Reviewers Paid: $250.00
8 feet overall length with removable ends
Main tube is Aluminum with Stainless Steel ends and Proprietary High Density Polymer Insert
Can accommodate both bungees or straps and is fully lockable
Is your standard roof rack too short to properly carry your fast sea kayak or surfski? If so, Llama Racks has the support you need to treat your boat right...
- Excellent craftsmanship
- Evenly distributes the load
- Made with high quality materials
- Main tube difficult to remove
- Increased height may make loading more difficult
Llama racks are built by a guy named Ryan Milby. He is a self proclaimed addict to paddling, the outdoors, and figuring things out. When it comes to V racks, I'd say he's definitely got it figured out. His absolutely awesome racks are available directly from his website here at https://www.llamaracks.com.
I have a Jeep Liberty and the maximum span for my cross bars front to back is 36 inches. Though I own a kayak trailer, I prefer the convenience of car topping my boats whenever I can. My smaller boats up to 14 feet long have never been an issue, but I've recently purchased an 18-footer with a 20-inch beam. The available 36-inch span between my crossbars does not offer enough length to safely carry a boat like that at highway speeds, or for any real distance at any speed. With that small of a span, I'd have well over 7 feet of boat extending beyond each saddle. Crosswinds, pot holes, etc. could easily exert too much force on all that overhang and damage my boat. So what to do?
Enter a special type of rack called a V rack. These are designed to extend the reach of your vehicle's roof rails to infinity and beyond... well, at least far enough to properly carry your craft anyway.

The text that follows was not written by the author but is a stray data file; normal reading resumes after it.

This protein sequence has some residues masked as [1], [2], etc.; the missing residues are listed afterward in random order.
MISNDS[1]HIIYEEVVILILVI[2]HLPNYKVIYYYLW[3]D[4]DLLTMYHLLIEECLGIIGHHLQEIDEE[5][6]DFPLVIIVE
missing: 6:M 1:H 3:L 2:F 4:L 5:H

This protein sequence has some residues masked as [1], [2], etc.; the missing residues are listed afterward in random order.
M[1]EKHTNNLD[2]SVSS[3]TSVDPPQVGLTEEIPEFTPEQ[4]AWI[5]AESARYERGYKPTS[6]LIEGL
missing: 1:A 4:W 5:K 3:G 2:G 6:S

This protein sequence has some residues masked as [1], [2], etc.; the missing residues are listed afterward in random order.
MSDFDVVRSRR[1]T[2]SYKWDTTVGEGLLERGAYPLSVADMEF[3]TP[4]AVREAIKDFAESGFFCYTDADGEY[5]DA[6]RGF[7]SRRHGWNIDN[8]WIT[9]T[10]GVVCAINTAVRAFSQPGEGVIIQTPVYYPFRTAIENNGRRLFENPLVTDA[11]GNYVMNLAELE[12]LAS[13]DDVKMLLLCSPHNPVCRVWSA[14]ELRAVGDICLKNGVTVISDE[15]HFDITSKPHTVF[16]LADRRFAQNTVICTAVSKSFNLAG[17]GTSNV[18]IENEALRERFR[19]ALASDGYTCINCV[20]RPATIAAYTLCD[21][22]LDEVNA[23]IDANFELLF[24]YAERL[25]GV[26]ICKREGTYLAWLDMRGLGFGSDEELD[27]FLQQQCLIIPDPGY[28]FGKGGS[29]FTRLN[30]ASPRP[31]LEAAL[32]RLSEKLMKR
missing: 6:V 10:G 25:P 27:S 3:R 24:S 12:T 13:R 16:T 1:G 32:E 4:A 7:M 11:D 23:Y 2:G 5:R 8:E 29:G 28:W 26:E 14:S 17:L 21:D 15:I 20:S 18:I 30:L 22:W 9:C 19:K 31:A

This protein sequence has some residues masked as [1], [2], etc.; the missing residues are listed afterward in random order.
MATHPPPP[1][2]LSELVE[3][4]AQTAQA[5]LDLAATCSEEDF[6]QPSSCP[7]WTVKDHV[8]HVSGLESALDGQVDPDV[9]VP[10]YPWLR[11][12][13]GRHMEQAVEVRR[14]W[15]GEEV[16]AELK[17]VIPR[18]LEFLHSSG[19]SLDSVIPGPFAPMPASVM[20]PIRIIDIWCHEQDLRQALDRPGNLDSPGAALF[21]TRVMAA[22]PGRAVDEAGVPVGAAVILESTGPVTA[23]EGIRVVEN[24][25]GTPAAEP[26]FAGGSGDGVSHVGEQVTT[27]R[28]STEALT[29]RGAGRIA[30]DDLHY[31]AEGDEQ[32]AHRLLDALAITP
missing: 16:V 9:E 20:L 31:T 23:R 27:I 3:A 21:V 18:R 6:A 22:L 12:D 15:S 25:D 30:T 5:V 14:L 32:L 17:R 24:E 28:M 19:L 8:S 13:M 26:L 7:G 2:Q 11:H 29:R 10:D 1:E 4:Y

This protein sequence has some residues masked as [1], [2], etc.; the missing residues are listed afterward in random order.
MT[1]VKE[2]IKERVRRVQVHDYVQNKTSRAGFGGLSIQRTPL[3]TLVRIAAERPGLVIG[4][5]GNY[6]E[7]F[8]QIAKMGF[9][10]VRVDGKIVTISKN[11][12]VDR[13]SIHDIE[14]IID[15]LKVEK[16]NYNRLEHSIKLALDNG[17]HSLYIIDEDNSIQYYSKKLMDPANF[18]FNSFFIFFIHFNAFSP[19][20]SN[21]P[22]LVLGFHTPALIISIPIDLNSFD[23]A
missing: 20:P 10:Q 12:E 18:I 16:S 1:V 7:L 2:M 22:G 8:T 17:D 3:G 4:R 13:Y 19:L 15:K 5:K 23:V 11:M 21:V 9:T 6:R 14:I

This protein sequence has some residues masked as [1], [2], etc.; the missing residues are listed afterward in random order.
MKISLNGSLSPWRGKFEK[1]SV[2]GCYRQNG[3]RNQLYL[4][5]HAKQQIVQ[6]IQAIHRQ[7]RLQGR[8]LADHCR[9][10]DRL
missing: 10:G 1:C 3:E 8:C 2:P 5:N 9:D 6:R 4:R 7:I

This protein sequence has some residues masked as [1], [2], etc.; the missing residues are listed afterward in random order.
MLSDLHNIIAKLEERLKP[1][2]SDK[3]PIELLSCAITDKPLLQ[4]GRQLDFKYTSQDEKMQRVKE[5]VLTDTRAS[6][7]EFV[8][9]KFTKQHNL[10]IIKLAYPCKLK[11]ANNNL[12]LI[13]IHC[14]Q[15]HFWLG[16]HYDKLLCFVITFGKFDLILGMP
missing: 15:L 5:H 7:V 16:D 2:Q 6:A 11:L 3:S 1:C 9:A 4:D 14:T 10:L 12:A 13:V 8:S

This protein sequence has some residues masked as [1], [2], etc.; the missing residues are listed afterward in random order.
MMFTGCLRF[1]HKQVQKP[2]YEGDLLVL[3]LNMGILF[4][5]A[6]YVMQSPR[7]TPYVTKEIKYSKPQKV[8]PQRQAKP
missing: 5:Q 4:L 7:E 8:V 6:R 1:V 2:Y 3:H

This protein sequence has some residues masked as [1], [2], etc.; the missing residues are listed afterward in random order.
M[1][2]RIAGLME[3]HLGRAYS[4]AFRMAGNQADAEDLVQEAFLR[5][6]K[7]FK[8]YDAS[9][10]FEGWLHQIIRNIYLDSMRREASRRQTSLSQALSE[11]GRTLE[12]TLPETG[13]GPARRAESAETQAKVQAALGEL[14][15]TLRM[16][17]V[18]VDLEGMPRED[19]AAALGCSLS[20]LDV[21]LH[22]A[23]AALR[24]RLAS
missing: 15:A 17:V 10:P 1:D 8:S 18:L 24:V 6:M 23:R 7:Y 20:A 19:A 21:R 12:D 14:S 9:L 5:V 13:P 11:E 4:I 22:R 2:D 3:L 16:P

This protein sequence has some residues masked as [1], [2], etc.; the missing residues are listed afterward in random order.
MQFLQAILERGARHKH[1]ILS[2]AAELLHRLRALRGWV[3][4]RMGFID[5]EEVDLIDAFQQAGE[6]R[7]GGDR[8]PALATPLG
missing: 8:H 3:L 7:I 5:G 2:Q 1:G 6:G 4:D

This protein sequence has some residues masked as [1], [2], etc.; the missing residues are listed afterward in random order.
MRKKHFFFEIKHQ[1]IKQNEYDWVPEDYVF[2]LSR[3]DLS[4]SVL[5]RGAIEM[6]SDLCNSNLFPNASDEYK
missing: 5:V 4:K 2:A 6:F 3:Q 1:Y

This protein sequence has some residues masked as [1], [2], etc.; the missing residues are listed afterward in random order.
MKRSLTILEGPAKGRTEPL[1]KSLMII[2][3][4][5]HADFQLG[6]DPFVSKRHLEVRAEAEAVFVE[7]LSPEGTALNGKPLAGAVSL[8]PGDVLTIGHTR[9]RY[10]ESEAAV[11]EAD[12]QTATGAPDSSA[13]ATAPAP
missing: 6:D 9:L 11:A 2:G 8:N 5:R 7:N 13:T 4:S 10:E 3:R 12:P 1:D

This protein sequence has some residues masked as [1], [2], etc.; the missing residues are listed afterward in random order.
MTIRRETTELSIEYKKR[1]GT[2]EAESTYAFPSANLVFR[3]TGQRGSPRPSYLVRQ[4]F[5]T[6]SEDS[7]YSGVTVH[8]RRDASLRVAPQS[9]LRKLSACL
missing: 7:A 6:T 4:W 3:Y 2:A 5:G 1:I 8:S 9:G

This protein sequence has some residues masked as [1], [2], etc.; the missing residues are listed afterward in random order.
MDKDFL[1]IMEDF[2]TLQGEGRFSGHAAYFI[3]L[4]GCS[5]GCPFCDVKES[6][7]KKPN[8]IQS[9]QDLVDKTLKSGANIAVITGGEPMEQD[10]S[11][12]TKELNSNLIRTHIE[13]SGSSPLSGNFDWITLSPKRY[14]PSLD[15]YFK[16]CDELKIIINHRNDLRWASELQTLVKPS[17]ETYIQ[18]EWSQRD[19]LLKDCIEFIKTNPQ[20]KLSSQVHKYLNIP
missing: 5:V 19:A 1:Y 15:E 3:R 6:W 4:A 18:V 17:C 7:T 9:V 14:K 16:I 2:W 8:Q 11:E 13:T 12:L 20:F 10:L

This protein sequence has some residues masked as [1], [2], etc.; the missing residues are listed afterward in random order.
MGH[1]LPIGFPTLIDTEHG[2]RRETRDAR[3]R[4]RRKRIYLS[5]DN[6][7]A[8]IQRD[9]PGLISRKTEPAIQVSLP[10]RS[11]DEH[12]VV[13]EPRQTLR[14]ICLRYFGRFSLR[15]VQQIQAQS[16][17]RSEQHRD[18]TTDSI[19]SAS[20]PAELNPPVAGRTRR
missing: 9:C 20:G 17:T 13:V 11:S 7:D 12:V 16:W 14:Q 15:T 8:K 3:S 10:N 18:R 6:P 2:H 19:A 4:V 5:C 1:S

These V racks are a pretty specialized lot and only available from a few manufactures. They are aptly named for the padded V-shaped cradles your boat will sit in, and are designed specifically for long narrow boats.
I looked into every offering I could find, and decided to go with Llama Racks because of their innovative design. The little "llama ears" at the top and bottom of each V form channels in which your cam straps will reside. This keeps them securely in place and their cam buckle safely away from your boat... and no other manufacturer I could find has this feature.
So my journey began with an email to Llama Racks, as they do not offer a direct means of ordering on their website. Within a very short time I received a reply from Ryan himself asking if we could talk. I responded yes and he promptly phoned me.
He inquired as to my boat and vehicle. I told him what I had and explained that I didn't need the full 8-foot span of the standard Llama Mama V rack, and would prefer the V ends, which are removable, be 12 inches long instead of the normal 18 inches. This would not only provide a near perfect 7-foot span for my 18-foot boat, but would also allow me to fully open my rear hatch with the rack and boat mounted. I also requested the rear V be a little wider than normal due to the dimensions of my boat.